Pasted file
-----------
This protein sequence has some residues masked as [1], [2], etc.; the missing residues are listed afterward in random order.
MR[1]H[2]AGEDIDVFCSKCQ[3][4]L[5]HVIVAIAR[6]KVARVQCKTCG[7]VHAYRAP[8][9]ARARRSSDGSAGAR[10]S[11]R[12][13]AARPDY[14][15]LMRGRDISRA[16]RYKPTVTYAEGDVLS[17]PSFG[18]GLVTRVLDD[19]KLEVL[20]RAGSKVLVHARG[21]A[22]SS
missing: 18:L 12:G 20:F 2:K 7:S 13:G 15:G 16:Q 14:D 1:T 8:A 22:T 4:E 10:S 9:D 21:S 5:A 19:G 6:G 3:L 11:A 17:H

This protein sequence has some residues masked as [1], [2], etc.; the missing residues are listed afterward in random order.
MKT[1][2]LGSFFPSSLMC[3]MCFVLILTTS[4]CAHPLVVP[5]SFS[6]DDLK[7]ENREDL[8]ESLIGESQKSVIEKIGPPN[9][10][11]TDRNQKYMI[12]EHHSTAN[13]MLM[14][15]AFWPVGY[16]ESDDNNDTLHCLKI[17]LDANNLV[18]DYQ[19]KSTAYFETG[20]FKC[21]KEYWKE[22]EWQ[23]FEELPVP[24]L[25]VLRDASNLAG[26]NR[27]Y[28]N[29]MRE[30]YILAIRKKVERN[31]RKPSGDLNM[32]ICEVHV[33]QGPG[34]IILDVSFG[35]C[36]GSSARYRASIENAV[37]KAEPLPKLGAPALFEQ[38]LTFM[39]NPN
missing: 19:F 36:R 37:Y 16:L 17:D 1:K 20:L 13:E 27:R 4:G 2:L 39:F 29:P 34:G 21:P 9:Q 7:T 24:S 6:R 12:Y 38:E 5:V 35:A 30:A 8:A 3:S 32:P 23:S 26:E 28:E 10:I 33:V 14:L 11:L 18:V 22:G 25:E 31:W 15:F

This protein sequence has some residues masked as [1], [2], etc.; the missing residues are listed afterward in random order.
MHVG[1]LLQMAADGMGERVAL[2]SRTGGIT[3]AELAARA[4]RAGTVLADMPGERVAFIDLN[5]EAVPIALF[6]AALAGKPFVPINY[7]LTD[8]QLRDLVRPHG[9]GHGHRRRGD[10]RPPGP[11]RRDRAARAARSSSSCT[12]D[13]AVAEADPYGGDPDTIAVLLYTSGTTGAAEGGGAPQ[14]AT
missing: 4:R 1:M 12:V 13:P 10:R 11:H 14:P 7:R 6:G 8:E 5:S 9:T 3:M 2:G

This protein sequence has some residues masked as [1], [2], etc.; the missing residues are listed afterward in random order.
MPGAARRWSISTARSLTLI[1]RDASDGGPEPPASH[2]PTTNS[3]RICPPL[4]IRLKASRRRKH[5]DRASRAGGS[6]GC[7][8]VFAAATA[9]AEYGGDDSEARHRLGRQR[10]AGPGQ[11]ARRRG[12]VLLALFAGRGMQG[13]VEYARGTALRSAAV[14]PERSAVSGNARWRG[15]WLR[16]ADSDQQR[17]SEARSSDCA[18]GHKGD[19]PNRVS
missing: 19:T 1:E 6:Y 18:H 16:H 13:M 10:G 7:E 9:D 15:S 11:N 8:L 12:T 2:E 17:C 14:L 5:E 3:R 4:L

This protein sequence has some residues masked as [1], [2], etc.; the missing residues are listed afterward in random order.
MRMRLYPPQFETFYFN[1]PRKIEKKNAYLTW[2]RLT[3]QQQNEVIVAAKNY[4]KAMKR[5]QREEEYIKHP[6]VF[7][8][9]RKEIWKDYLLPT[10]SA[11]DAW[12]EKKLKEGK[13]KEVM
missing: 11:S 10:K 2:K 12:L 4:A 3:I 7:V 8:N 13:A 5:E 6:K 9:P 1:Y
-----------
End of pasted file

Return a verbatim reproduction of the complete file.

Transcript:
This protein sequence has some residues masked as [1], [2], etc.; the missing residues are listed afterward in random order.
MR[1]H[2]AGEDIDVFCSKCQ[3][4]L[5]HVIVAIAR[6]KVARVQCKTCG[7]VHAYRAP[8][9]ARARRSSDGSAGAR[10]S[11]R[12][13]AARPDY[14][15]LMRGRDISRA[16]RYKPTVTYAEGDVLS[17]PSFG[18]GLVTRVLDD[19]KLEVL[20]RAGSKVLVHARG[21]A[22]SS
missing: 18:L 12:G 20:F 2:K 7:S 13:G 15:G 16:Q 14:D 1:T 8:A 22:T 4:E 10:S 9:D 21:S 5:A 19:G 6:G 3:L 11:A 17:H

This protein sequence has some residues masked as [1], [2], etc.; the missing residues are listed afterward in random order.
MKT[1][2]LGSFFPSSLMC[3]MCFVLILTTS[4]CAHPLVVP[5]SFS[6]DDLK[7]ENREDL[8]ESLIGESQKSVIEKIGPPN[9][10][11]TDRNQKYMI[12]EHHSTAN[13]MLM[14][15]AFWPVGY[16]ESDDNNDTLHCLKI[17]LDANNLV[18]DYQ[19]KSTAYFETG[20]FKC[21]KEYWKE[22]EWQ[23]FEELPVP[24]L[25]VLRDASNLAG[26]NR[27]Y[28]N[29]MRE[30]YILAIRKKVERN[31]RKPSGDLNM[32]ICEVHV[33]QGPG[34]IILDVSFG[35]C[36]GSSARYRASIENAV[37]KAEPLPKLGAPALFEQ[38]LTFM[39]NPN
missing: 19:F 36:R 37:Y 16:L 17:D 1:K 20:L 13:E 27:R 4:G 2:L 39:F 29:P 34:G 21:P 9:Q 7:T 24:S 6:R 12:Y 38:E 5:V 35:A 30:A 8:A 3:S 32:P 23:S 26:E 28:E 10:I 33:V 14:L 11:L 18:V 22:G 25:E 31:W 15:F

This protein sequence has some residues masked as [1], [2], etc.; the missing residues are listed afterward in random order.
MHVG[1]LLQMAADGMGERVAL[2]SRTGGIT[3]AELAARA[4]RAGTVLADMPGERVAFIDLN[5]EAVPIALF[6]AALAGKPFVPINY[7]LTD[8]QLRDLVRPHG[9]GHGHRRRGD[10]RPPGP[11]RRDRAARAARSSSSCT[12]D[13]AVAEADPYGGDPDTIAVLLYTSGTTGAAEGGGAPQ[14]AT
missing: 4:R 1:M 12:V 13:P 10:R 11:H 14:P 7:R 6:G 8:E 5:S 9:T 3:M 2:G

This protein sequence has some residues masked as [1], [2], etc.; the missing residues are listed afterward in random order.
MPGAARRWSISTARSLTLI[1]RDASDGGPEPPASH[2]PTTNS[3]RICPPL[4]IRLKASRRRKH[5]DRASRAGGS[6]GC[7][8]VFAAATA[9]AEYGGDDSEARHRLGRQR[10]AGPGQ[11]ARRRG[12]VLLALFAGRGMQG[13]VEYARGTALRSAAV[14]PERSAVSGNARWRG[15]WLR[16]ADSDQQR[17]SEARSSDCA[18]GHKGD[19]PNRVS
missing: 19:T 1:E 6:Y 18:H 16:H 13:M 10:G 7:E 9:D 15:S 11:N 8:L 12:T 2:E 17:C 14:L 5:E 3:R 4:L

This protein sequence has some residues masked as [1], [2], etc.; the missing residues are listed afterward in random order.
MRMRLYPPQFETFYFN[1]PRKIEKKNAYLTW[2]RLT[3]QQQNEVIVAAKNY[4]KAMKR[5]QREEEYIKHP[6]VF[7][8][9]RKEIWKDYLLPT[10]SA[11]DAW[12]EKKLKEGK[13]KEVM
missing: 11:S 10:K 2:K 12:L 4:A 3:I 7:V 8:N 13:A 5:E 6:K 9:P 1:Y